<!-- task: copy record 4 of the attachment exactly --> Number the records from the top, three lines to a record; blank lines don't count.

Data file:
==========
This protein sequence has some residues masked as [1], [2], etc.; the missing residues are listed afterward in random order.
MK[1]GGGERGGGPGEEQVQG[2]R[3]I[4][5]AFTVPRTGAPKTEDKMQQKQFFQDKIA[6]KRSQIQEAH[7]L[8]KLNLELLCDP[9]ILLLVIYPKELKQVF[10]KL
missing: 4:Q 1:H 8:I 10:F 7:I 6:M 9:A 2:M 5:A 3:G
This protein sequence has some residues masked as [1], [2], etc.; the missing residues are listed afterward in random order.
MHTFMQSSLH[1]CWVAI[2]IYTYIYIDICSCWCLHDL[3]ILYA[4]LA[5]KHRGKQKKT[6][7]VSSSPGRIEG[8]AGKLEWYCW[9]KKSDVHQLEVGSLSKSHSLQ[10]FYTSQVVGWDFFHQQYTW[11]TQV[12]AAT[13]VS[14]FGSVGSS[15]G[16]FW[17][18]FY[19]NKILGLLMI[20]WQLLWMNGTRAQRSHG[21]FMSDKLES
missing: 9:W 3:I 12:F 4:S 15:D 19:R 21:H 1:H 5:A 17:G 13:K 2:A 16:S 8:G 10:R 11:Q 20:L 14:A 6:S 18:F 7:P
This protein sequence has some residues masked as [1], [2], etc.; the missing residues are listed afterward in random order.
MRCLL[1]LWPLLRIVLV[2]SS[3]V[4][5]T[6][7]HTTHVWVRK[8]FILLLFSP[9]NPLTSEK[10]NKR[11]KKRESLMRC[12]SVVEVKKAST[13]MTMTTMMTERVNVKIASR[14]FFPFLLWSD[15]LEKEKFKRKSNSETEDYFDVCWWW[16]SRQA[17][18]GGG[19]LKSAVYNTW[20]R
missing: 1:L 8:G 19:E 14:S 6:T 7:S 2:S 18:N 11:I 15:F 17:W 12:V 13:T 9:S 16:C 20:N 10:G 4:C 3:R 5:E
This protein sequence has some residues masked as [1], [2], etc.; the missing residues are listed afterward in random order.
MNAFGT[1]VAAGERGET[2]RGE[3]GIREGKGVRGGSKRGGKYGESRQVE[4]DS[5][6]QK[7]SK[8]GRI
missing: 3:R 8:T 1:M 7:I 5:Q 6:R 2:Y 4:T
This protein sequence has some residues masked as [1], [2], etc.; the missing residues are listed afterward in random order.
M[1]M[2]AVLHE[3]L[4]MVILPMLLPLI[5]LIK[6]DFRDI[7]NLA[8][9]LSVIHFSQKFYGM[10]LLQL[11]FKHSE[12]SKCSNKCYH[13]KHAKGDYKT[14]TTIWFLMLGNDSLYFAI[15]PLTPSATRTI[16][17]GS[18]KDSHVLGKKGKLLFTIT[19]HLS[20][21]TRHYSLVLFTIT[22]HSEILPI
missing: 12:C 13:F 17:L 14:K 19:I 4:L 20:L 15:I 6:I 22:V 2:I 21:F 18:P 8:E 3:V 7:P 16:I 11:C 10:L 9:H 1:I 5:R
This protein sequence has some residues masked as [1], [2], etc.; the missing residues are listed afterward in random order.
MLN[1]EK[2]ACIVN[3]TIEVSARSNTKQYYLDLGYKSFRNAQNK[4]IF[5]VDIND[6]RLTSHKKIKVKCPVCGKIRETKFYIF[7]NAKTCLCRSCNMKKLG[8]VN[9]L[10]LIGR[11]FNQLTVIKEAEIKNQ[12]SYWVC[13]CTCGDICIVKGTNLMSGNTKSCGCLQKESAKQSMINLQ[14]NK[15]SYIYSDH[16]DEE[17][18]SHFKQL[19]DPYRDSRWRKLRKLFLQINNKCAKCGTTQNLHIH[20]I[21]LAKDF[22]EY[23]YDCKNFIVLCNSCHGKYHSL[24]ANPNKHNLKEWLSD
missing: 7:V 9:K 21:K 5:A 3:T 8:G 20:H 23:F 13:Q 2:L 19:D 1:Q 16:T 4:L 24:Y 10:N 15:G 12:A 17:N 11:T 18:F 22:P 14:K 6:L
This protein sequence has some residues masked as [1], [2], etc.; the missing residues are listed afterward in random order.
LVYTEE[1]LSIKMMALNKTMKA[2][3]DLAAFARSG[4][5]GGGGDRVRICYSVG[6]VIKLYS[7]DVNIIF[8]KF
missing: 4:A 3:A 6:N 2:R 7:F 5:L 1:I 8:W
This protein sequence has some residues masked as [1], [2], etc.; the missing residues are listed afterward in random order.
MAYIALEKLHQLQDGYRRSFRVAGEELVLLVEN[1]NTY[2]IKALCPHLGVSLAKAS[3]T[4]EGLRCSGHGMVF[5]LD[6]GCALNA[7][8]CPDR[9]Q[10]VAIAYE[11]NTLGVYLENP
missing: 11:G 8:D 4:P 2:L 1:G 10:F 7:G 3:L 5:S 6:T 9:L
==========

This protein sequence has some residues masked as [1], [2], etc.; the missing residues are listed afterward in random order.
MNAFGT[1]VAAGERGET[2]RGE[3]GIREGKGVRGGSKRGGKYGESRQVE[4]DS[5][6]QK[7]SK[8]GRI
missing: 3:R 8:T 1:M 7:I 5:Q 6:R 2:Y 4:T